October 23, 2016

Salmonella Outbreak at Moshava California Camp Sickens 11

A Salmonella outbreak at Moshava California Camp in Running Springs in the San Bernardino mountains has sickened at least 11 people, according to the Jewish Journal. The camp is closing early so the Department of Environmental Health of San Bernardino County can inspect the site and clean it.

Salmonella bacteria

The camp was originally supposed to end on July 17, but will close tomorrow, July 14, 2016, instead. The camp opened on June 27. About 180 campers were enrolled in this session. The camp is for children in grades 3 through 10. It is a branch of the religious Zionist youth movement.

The symptoms of a Salmonella infection include nausea, vomiting, abdominal pain, diarrhea, fever, chills, headache, muscle pains, and blood in the stool. These symptoms usually begin six to seventy-two hours after exposure to the pathogenic bacteria. Most people get better within a week, but some, especially children and those with chronic illnesses or compromised immune systems, may become so ill they must be hospitalized.

Anyone who is ill with these symptoms and who has a high fever or dehydration should be taken to a doctor immediately. Salmonella patients can become seriously ill and die or have lifelong health complications.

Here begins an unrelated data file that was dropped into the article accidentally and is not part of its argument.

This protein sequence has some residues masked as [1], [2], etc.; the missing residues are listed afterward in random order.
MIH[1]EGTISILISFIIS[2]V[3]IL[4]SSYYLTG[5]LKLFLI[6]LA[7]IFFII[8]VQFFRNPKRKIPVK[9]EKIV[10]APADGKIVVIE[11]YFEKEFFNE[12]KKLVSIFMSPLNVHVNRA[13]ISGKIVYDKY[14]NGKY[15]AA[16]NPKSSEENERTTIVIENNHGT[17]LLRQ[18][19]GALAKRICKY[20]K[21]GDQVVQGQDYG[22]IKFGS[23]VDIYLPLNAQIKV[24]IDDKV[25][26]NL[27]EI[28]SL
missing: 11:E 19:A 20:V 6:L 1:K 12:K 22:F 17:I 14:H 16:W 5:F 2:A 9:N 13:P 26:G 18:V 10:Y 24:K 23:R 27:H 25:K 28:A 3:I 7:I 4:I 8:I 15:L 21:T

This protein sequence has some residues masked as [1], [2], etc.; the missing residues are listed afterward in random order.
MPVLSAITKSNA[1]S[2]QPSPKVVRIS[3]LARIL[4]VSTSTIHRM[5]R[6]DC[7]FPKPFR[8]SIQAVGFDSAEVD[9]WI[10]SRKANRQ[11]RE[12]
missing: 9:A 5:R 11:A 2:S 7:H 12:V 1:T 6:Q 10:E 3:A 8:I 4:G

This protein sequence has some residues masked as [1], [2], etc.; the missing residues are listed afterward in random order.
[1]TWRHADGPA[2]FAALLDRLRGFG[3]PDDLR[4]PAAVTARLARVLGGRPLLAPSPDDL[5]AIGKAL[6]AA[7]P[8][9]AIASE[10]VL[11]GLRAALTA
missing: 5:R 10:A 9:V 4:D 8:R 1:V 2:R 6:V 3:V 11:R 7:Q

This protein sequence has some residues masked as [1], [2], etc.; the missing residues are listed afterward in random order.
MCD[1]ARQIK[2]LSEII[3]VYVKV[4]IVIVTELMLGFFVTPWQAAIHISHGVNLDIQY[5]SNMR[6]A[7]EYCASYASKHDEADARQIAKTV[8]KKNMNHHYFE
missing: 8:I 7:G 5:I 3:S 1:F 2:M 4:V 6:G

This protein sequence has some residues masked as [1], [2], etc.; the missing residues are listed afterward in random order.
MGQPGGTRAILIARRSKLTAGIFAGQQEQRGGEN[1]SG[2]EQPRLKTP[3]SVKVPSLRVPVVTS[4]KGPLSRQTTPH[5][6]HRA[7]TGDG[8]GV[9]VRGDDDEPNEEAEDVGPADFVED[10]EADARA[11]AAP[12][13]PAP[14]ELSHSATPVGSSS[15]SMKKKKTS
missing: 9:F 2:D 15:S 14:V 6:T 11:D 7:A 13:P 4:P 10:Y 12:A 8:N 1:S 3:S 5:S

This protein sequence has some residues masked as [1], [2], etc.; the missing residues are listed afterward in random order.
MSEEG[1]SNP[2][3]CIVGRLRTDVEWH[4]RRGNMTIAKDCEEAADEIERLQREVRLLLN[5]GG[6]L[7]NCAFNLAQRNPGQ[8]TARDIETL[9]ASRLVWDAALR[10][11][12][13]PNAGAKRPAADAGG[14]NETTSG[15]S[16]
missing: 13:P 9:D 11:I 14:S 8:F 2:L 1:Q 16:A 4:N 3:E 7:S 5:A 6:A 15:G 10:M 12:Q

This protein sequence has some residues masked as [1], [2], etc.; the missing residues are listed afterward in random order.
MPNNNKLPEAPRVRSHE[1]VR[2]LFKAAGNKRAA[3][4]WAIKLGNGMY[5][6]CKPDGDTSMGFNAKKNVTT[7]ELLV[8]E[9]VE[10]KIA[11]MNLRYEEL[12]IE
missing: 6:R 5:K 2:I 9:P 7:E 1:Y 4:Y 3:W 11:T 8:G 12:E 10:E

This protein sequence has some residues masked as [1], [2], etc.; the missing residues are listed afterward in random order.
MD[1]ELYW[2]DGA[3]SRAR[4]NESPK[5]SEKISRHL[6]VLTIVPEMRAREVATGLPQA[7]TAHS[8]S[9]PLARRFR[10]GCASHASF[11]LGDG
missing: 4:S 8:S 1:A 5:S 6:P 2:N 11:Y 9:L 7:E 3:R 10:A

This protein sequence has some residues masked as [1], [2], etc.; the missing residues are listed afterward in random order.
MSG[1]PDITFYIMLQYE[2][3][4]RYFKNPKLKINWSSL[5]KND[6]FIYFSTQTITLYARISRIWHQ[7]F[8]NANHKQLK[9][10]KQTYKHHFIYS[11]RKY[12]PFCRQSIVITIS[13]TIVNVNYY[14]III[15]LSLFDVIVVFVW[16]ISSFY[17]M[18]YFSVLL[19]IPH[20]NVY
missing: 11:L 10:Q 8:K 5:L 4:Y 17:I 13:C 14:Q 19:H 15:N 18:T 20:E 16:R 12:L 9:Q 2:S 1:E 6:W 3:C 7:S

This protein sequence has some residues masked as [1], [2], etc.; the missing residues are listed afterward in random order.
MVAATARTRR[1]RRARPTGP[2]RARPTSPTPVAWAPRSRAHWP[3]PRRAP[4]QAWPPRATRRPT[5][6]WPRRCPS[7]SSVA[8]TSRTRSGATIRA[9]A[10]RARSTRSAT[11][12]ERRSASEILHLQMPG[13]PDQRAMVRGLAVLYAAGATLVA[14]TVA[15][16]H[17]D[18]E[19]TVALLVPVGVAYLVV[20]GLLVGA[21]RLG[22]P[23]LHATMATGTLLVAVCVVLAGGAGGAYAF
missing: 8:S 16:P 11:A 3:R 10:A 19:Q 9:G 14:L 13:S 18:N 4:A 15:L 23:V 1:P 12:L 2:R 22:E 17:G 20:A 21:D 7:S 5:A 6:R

Complications of a Salmonella infection can include Reiter’s syndrome, which can lead to reactive arthritis. Other complications are high blood pressure, irritable bowel syndrome, and heart problems.

Past Salmonella outbreaks have been linked to produce, especially bean sprouts, improperly cooked chicken, raw tuna, nut butters, raw nuts, raw cheese, and ground beef. To prevent these infections, it’s important to cook all meats thoroughly to at least 165°F, wash produce before preparing it, and wash your hands well with soap and water before preparing food for others.

If you are sick with a diarrheal illness, stay out of the kitchen and do not prepare or serve food to others. Wash your hands after using the bathroom, after handling uncooked meats, and after changing diapers or caring for someone who is ill.

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